Danielle Lee took a circuitous route to her global vp role at Spotify, with stops at Showtime, AT&T and Vevo along the way. Danielle has had a charmed career, but only because she made it that way by raising her hand, outworking her peers and overdelivering on results. Read on to learn how Danielle cultivated her career and how she has successfully created more opportunities for women in music.
Tell us about what you are doing now.
I lead the go to market strategy and commercialization of all music, podcasts and content on Spotify in an effort to grow our media platform. We are helping advertisers unlock the power of Spotify’s streaming intelligence (our first-party data and insights) to understand people through their music and podcast streaming behavior, in order to connect with them in relevant moments. We are pushing the boundaries on the creative possibilities of audio and reimagining the role it plays in the marketing mix.
How did you get to where you are today? What pivotal moments did you face along the way?
I have always been attracted to what’s next in technology, media, and entertainment. Launching new technologies that transform consumer behavior and drive business growth is what I do best. I started my career in digital launching AOL and AIM client software to help consumers get online back in 2000. After getting my MBA, I then joined Showtime to lead acquisition marketing for Showtime On Demand and Showtime HD as those products came to market. Following Showtime, I joined AT&T to launch mobile advertising and build a multi-million-dollar media business across mobile, online and TV. I then turned my sights to digital video and helped Vevo expand into branded entertainment. Now I have the pleasure of bringing streaming and creativity to the world with Spotify while helping to shape culture-at-large.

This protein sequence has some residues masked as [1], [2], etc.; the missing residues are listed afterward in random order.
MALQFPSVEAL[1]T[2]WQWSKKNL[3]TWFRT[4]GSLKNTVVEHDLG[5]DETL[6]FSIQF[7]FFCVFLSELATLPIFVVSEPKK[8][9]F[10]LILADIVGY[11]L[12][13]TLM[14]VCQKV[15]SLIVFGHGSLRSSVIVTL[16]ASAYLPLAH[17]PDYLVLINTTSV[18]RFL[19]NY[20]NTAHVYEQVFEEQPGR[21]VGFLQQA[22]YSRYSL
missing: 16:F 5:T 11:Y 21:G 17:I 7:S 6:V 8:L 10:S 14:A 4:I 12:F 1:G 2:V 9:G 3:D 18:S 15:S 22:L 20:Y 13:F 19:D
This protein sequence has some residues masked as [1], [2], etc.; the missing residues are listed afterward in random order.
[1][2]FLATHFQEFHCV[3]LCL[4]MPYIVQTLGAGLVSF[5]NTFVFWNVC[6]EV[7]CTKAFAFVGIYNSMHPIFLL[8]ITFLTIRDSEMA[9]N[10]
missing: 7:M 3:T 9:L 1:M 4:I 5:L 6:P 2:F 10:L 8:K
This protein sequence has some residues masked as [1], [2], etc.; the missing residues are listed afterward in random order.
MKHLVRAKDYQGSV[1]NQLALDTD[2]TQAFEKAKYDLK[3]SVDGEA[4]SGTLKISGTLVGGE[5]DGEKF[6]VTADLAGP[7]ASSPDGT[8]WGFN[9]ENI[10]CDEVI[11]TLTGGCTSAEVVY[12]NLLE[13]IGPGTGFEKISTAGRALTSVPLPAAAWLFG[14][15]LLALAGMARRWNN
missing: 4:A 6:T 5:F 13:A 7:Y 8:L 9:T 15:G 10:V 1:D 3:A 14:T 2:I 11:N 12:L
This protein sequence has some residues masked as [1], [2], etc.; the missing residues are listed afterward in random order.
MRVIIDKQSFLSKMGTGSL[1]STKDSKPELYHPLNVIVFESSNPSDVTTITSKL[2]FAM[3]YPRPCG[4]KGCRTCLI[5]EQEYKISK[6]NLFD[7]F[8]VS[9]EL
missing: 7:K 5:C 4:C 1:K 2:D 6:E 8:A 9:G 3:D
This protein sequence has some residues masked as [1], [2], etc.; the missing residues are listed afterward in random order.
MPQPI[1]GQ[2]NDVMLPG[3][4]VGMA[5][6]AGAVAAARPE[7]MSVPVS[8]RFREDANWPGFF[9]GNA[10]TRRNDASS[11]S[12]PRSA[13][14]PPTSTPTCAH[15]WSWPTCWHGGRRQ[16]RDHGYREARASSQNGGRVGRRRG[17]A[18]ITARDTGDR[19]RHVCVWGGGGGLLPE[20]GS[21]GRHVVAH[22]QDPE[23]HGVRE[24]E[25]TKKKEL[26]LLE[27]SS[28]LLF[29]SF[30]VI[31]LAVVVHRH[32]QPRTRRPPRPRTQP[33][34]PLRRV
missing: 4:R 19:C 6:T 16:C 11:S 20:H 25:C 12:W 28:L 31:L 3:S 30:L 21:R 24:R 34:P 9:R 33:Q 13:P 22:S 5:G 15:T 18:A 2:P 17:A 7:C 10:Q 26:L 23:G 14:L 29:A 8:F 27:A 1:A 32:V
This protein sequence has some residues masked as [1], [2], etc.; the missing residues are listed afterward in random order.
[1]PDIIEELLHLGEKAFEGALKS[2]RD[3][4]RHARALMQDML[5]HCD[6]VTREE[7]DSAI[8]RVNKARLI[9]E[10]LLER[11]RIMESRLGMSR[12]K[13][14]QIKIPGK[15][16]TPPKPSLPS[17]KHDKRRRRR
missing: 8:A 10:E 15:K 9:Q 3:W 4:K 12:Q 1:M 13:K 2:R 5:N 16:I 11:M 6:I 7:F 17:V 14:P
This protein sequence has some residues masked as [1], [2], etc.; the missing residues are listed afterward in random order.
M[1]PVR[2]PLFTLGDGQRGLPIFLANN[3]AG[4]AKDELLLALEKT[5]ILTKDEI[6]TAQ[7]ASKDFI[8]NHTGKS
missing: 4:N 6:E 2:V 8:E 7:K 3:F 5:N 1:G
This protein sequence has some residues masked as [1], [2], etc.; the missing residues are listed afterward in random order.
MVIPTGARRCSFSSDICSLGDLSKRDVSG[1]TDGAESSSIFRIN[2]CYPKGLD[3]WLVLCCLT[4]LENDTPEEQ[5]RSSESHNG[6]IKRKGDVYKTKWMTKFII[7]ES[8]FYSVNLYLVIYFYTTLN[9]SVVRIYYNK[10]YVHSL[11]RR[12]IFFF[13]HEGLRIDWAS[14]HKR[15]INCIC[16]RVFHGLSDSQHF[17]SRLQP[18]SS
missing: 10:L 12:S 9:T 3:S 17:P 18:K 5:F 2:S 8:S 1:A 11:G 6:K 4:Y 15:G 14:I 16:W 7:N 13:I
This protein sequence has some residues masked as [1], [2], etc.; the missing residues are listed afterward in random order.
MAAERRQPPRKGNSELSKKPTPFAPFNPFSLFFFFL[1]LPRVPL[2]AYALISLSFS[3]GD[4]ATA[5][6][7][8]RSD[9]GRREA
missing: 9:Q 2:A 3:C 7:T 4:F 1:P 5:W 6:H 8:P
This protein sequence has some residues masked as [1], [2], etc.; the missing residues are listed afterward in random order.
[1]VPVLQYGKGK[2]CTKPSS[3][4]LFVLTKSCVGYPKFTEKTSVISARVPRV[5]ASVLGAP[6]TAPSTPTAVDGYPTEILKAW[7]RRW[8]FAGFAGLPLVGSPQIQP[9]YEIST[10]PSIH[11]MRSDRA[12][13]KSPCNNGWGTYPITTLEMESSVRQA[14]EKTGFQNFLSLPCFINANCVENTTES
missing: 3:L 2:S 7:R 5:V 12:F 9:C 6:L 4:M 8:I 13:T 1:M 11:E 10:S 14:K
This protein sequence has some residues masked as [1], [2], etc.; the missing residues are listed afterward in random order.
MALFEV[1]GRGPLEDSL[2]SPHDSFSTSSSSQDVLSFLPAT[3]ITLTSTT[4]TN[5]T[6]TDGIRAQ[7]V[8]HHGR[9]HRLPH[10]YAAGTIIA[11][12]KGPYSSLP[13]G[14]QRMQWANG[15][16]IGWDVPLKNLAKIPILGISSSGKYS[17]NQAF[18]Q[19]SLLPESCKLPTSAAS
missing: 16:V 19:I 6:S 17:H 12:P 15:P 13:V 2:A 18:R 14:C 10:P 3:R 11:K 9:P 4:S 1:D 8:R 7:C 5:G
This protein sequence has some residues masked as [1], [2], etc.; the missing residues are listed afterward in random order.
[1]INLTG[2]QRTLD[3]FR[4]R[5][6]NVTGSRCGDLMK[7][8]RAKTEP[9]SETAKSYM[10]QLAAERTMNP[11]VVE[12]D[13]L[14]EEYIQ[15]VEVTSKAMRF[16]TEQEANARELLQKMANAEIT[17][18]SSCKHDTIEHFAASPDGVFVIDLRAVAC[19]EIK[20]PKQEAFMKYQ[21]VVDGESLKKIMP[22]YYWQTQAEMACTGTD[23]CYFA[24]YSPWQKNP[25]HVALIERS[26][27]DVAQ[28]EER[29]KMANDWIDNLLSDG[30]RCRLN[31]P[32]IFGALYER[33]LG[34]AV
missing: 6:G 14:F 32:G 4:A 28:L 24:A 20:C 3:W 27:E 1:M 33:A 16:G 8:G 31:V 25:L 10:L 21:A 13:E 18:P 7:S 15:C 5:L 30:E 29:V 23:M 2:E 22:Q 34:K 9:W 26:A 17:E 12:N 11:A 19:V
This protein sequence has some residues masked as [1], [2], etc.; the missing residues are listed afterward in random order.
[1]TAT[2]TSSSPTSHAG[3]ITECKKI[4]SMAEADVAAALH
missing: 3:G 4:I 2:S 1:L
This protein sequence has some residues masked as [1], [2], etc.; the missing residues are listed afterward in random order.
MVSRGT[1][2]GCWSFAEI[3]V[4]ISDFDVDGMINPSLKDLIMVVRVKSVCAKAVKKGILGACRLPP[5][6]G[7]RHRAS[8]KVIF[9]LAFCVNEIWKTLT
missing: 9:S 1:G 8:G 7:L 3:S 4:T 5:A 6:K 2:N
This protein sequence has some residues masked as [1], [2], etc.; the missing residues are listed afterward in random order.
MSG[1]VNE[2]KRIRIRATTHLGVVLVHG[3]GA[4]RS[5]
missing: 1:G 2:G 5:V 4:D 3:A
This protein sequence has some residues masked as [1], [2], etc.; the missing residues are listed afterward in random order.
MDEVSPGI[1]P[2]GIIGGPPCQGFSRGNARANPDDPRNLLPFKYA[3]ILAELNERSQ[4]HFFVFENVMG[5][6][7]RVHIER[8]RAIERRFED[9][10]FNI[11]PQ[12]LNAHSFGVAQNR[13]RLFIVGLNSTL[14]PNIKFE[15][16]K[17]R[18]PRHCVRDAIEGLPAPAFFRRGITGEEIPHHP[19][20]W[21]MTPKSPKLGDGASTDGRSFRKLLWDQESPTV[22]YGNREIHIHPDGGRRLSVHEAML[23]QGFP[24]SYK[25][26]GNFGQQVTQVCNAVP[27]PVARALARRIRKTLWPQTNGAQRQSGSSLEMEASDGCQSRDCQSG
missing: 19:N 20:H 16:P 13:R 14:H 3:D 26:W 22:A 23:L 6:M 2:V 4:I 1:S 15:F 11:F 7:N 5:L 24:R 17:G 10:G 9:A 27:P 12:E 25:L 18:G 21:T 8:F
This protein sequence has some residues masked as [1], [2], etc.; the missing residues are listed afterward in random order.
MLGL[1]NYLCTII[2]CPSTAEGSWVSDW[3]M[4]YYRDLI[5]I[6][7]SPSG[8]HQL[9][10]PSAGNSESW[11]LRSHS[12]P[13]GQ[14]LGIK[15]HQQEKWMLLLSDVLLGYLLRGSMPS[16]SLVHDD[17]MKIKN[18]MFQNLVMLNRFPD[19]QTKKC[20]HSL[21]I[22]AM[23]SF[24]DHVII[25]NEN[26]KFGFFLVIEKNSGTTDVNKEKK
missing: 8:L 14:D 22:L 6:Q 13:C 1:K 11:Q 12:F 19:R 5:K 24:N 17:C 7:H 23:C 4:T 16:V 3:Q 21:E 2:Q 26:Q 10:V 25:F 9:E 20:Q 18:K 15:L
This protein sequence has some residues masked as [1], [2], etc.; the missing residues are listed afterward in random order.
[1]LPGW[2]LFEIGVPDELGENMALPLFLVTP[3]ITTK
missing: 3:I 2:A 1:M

With every move, I immersed myself in learning the business, raised my hand for the impossible projects, outworked my peers and consistently delivered results. The playing field is not level, especially for black women in business, so I had to 1) make sure that my impact was undeniable, 2) articulate my ambition with clarity, and 3) connect it back to the needs of the business and my superpowers. Doing this consistently takes focus and preparation.
What do you see as the major opportunities and challenges for women today?
"Women feel more empowered to speak their truth and demand equity in the workplace."
There hasn’t been a better time for women in business. There is more sisterhood and a greater sense of community. The myth that there can only be one has largely been debunked. There's also less silence. Women feel more empowered to speak their truth and demand equity in the workplace. There is more dialogue about gender equality and the importance of fostering a sense of belonging for everyone. That wasn’t the case 20 years ago.
That said, the challenges are still very real. Women are not ascending to the leadership level, specifically the C-Suite and at the Board level. In 2018, women made up only 5% of Fortune 500 CEOs. Beyond leadership, gender inequality is pervasive in the entertainment industry and music is no exception. It’s estimated that less than 5% of all audio professionals are women.
How is Spotify creating more opportunities for women in music?